About what are public administrators accountable?

The next logical question would be ‘about what is account to be rendered.’ Previous studies used a few examples of public policy issues to explain very specific domains. For example, Solum (2001: 165-172) introduced the four-quadrant matrix that allows for a better understanding of intergenerational duties in the specific policy. The proposed quadrant consists of the two axes: (1) the direction of the duty in time (backward-looking duties and forward-looking duties), and (2) whether duties are contemporaneous (owed while the older and younger generations coexist) or non-contemporaneous (owed to the unborn or deceased). Each intersection revealed that social security policies involve the duty of the younger working generation to finance benefits for the elderly, while environmental policies entail the obligation of the current generation not to harm unborn future generations. The health care finance issue also concerns tension between the old and those not yet old in present generations (Frederickson, 1994: 457). Frederickson (1994) examined three cases related to the treatment of the future or future generations: capital bonding for schools, natural resource depletion, and social security entitlement.

It is worth noting that financial resources often represent the value of other resources. Any policy issues involving future citizens always concern different types of capital, including financial, natural, human, and social resources. In this regard, financial accountability has been central to discussion related to the allocation, disbursement, and utilization of public resources in the long term. For example, large increases in government debt can be a result of a range of various government policies and programs, but it is often framed as a financial burden shifted from a profligate present generation to voiceless unborn generations (Hart and Cornia, 1994).

How can it be addressed?

The last step will be to explore practical ways to account for neglected future citizens. Frederickson (1994: 463) argued that public officials should use their “creative problem-solving” skills to find policies that are likely to have “a neutral effect on future generations” by avoiding frontload benefits and backload costs based on a cost-benefit intergenerational matrix. Hart and Cornia (1994: 2368) proposed a normative term, “intergenerational stewardship,” and defined it to involve “matters more of prudent judgment and passionate commitment … than of rigorous analytic precision.” The three major considerations include (1) future-oriented benevolence to “care deeply about the lives of those of the future,” (2) future orientation which requires “imagination … beyond the ability to make linear extrapolations from past trends,” and (3) decisions for the future made from “the correct moral orientation combined with a futurist orientation” (Hart and Cornia, 1994: 2383-85). In addition, they highlighted “an essence of reciprocal trust” of the public to be reciprocally accountable (Hart and Cornia, 1994: 2383).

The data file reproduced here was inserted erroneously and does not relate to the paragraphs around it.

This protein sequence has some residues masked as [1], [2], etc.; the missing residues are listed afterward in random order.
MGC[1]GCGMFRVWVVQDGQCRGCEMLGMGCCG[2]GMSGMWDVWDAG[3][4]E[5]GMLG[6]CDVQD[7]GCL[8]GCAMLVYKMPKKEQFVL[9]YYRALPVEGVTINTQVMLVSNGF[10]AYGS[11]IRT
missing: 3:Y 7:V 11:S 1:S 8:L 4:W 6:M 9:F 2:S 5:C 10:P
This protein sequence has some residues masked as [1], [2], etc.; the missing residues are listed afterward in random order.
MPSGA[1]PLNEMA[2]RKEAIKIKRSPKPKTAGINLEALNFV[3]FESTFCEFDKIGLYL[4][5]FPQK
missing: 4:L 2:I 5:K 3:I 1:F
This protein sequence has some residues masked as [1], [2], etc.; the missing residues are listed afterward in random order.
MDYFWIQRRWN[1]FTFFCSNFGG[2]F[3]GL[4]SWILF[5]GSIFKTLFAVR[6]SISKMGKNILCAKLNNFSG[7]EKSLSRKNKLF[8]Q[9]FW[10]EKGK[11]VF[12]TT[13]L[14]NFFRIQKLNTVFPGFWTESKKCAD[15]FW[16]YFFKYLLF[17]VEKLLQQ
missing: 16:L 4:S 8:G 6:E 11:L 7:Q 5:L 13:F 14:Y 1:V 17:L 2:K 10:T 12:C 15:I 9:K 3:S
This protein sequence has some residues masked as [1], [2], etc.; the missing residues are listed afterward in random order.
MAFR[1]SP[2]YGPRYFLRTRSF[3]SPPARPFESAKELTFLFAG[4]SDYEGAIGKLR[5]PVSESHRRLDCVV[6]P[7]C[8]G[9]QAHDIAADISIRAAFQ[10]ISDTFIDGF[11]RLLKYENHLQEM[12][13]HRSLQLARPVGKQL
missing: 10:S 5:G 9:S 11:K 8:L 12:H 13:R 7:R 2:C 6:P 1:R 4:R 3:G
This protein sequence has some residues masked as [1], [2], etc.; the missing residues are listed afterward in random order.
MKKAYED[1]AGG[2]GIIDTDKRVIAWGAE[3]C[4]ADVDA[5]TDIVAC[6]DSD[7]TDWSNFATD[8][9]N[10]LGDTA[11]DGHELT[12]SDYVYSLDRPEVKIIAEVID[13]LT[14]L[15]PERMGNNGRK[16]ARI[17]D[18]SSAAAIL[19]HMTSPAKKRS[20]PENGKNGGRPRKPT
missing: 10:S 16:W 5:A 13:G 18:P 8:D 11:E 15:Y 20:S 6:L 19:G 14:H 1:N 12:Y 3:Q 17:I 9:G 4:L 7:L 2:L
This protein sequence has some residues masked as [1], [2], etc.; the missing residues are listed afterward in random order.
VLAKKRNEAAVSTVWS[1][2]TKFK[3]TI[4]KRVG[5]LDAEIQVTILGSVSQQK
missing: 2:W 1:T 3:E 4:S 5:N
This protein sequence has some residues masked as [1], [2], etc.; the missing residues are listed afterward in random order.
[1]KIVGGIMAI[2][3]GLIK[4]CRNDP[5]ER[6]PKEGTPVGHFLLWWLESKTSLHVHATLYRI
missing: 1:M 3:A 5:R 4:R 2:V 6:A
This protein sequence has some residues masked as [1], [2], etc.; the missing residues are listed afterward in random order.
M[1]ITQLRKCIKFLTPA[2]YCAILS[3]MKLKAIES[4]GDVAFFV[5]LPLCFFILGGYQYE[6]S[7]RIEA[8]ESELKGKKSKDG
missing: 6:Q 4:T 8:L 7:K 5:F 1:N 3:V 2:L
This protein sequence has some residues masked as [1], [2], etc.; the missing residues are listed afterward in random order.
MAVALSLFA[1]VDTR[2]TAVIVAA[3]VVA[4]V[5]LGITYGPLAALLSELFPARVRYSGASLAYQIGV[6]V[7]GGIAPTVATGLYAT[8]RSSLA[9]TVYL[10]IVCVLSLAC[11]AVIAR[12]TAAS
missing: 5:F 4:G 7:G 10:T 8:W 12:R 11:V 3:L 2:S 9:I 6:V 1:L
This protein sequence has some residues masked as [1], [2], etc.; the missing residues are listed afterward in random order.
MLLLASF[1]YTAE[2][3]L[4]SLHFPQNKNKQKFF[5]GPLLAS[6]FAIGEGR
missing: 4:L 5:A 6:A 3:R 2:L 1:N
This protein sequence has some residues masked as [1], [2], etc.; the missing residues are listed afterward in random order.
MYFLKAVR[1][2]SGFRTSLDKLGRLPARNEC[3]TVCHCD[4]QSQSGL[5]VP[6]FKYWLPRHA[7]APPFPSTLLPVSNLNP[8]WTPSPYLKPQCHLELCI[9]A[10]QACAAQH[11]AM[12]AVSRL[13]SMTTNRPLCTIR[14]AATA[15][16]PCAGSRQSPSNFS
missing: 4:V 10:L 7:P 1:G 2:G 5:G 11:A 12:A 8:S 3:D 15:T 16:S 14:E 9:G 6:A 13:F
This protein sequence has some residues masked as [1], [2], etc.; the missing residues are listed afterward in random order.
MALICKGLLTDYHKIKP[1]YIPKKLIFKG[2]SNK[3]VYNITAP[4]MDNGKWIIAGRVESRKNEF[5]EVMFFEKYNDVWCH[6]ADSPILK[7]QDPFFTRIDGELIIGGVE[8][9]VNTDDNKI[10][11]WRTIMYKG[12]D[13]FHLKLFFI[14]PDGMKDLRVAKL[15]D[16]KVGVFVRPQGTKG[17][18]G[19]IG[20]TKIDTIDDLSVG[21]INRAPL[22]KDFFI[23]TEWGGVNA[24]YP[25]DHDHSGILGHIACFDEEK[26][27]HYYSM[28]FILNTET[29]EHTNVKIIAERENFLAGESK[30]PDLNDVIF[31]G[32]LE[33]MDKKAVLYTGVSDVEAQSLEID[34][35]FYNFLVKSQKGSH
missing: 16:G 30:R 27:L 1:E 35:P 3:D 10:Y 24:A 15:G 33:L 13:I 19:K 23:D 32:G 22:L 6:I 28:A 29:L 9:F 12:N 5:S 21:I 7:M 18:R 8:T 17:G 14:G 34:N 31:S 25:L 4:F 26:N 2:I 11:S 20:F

Lewis (2006: 698) suggested conceptualizing the public interest as an ongoing process, not as an objectively identifiable endpoint, and added public administrators’ responsibility “to hear otherwise silent voices in the process by which the public interest is defined.” The author also identified a public service duty to weigh ethically future needs and mutual interests through “the ethical analysis and democratic process” against current uses and private interests in conventional claims on the public interest (Lewis, 2006: 699).

Thomson’s (2010) idea of “democratic trusteeship” was presented from a political angle, but the author still made a significant point that related specifically to governmental officials. Thomson (2010: 24-25) suggested that governments should be required (1) to implement audit mechanisms, which include information on “the democratic capacities of future citizens,” and (2) to establish a contingency fund, which compensates for “the damage done to the democratic process.” He also suggested pre-decision democratic processes, such as “suspensive interventions, age-differentiated political rights, and constitutional conventions,” which enable public administrators to deliberate on “the democratic capacities of future sovereigns” (Thomson, 2010: 23-26).

The figure below summarizes the practical implications for public/democratic accountability in the long-term and suggests directions for further research. Future citizens are placed on the horizontal axis, and the role of accountability is placed on the vertical axis. Accountability-as-mechanism is the technical role of accountability composed of some specific institutional mechanisms or policy instruments. Accountability-as-setting is an alternative dimension of such mechanisms that provides the overarching moral, normative setting for having enhanced accountability.


In this paper, I made a normative argument that the concept of public administrators’ financial accountability should have an extended time dimension. To support my argument, I conducted a systematic literature review on five primary topics, which include accountability, financial accountability, managerial accountability, public accountability, and democratic accountability. The review on the extant research suggests the existence of “accountability myopia.” The time dimension and future citizens were neglected in conceptual frameworks for accountability and analytical frameworks for democratic accountability, respectively. Through this critical evaluation of the gaps between theory and
practice, the paper makes some pr
eliminary recommendations that involve integrating the two neglected dimensions into accountability. Clearly, additional work is needed to further develop the technical and analytical framework. In conclusion, we need to instill the long-term dimension to the existing frameworks for accountability and financial accountability.